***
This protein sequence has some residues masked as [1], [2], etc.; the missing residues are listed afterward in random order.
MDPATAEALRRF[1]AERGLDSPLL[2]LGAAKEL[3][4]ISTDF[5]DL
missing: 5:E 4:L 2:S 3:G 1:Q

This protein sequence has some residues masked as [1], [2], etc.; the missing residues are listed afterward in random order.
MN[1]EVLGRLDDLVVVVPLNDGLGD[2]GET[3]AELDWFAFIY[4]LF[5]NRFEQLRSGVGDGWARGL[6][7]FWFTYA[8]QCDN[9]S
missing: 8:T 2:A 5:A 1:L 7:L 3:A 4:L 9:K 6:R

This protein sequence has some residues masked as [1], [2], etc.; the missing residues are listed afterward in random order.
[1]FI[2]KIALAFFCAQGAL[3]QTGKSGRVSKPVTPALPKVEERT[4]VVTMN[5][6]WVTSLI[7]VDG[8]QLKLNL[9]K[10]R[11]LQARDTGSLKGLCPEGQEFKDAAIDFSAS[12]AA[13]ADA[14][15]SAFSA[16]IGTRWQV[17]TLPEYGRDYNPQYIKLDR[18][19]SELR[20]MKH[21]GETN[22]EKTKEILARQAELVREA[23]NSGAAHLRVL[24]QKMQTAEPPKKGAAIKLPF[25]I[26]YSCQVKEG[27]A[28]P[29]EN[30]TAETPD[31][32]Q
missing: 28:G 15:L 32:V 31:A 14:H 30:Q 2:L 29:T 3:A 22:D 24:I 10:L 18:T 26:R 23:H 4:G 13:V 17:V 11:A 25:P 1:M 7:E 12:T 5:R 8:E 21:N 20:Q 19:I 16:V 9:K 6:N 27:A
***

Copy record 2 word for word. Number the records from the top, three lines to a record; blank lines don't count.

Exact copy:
This protein sequence has some residues masked as [1], [2], etc.; the missing residues are listed afterward in random order.
MN[1]EVLGRLDDLVVVVPLNDGLGD[2]GET[3]AELDWFAFIY[4]LF[5]NRFEQLRSGVGDGWARGL[6][7]FWFTYA[8]QCDN[9]S
missing: 8:T 2:A 5:A 1:L 7:L 3:A 4:L 9:K 6:R